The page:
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The whitewashing of education – and how to stop it

Ameshia Cross

No matter how much the right derides the word, the Black community needs to stay woke. In recent years, we’ve witnessed a disturbing trend that threatens the foundations of our democratic society: the rise of book bans, curriculum censorship and attacks on historical narratives in our educational institutions.

These actions not only threaten the principles of academic freedom and undermine the integrity of our education system, but they also position America as a democracy on the brink of collapse.

Education is meant to be a journey of unlocking the unknown, expanding critical thinking and advancing intellectual growth. Central to this journey is the freedom to engage with a diverse range of ideas, perspectives and honest history.

When they censor books, sanitize curricula, or suppress truths like the harsh effects of slavery, Jim Crow, Reconstruction and various civil rights movements, they are robbing students of the opportunity to grapple with complex issues of the past and design a future that embraces a more just society.

In a country growing more diverse by the day, we cannot let the right whitewash our history or dilute cultures that ignore the multicultural America and world our young people reside in. To do anything other than teach both historic and modern realities is erasure. 

Education should encourage dialogue, debate and the exploration of diverse viewpoints, not shield them from various ideas, uncomfortable truths, or controversial topics. And yet, more than 4,200 books were targeted for censorship in 2023, a 65% increase over the previous year, according to the American Library Association (ALA) — with 47% of them centering the lived experiences of the LGBTQ+ community and people of color.

This isn’t by mistake; it is a deliberate effort to propagate (cis-hetero) white supremacy. As a result, there has been a dangerous domino effect with the rollback of hard-earned civil rights progress. The so-called anti-CRT and anti-DEI culture wars have coincided with the downfall of affirmative action in college admissions and the decimation of voting rights, along with amplified white grievance politics and claims of reverse racism. Schools have always been battlegrounds for civil rights — today is no different.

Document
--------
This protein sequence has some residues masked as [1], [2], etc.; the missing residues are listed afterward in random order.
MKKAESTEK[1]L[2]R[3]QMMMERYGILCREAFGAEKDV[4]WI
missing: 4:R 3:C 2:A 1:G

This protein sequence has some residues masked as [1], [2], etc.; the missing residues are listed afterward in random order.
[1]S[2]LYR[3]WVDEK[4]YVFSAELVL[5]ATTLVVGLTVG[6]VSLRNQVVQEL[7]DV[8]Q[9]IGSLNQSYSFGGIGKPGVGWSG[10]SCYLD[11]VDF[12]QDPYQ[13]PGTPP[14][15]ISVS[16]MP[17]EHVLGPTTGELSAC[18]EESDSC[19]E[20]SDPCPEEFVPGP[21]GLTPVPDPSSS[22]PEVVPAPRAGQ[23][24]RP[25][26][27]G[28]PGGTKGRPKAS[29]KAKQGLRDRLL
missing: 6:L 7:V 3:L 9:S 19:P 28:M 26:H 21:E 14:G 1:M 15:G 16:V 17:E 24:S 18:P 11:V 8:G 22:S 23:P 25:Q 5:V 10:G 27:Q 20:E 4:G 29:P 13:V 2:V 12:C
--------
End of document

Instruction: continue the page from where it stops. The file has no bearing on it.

Black and Latino students are particularly impacted by the erasure of their history and culture. With the majority of students in the U.S. being students of color, they deserve a rich and rigorous education that is culturally relevant to them. Not only is it just, but it has positive effects: Research shows that children are more engaged and have better academic outcomes when they can see themselves in books, learning materials, and teachers. In other words, representation matters.

Similarly, curriculum censorship stifles academic inquiry and hampers educators’ ability to provide a comprehensive and well-rounded education. The right’s attacks on history are particularly insidious, as they seek to rewrite or erase the past to fit a memory of America that no longer represents who we are or where we are going.

History is not static; it is a dynamic and ongoing process of inquiry, interpretation, and revision, and it should not be diluted or distorted. And whiteness should no longer be the default perspective.

Moreover, book bans, curriculum censorship and attacks on history disproportionately impact marginalized communities and perpetuate systemic inequalities. By silencing voices and perspectives that challenge the status quo or highlight the experiences of marginalized groups, we perpetuate a narrative of exclusion and erasure. Our histories, our heroes and our experiences cannot be erased

That’s why EdTrust and renowned leaders in education and civil rights are hosting Can’t Be Erased: An Event to Rally Against Book Bans and Curriculum Censorship on Wednesday, April 17 at 6 p.m. E.T. Attendees of this free virtual event can learn how to push back against efforts to suppress the teaching of honest history and the diversity of identities and ideas in your community. 

The call to provide every student with a culturally relevant curriculum in a safe, inclusive environment has never been more pressing. Book bans and policies that restrict discussions of race, gender and identity not only stifle academic growth but also obscure students’ understanding of diverse cultures both in the U.S. and the world around them.

Ameshia Cross is the director of communications for the Education Trust.

acedemic freedom, book bans, Education, opinion, whitewashing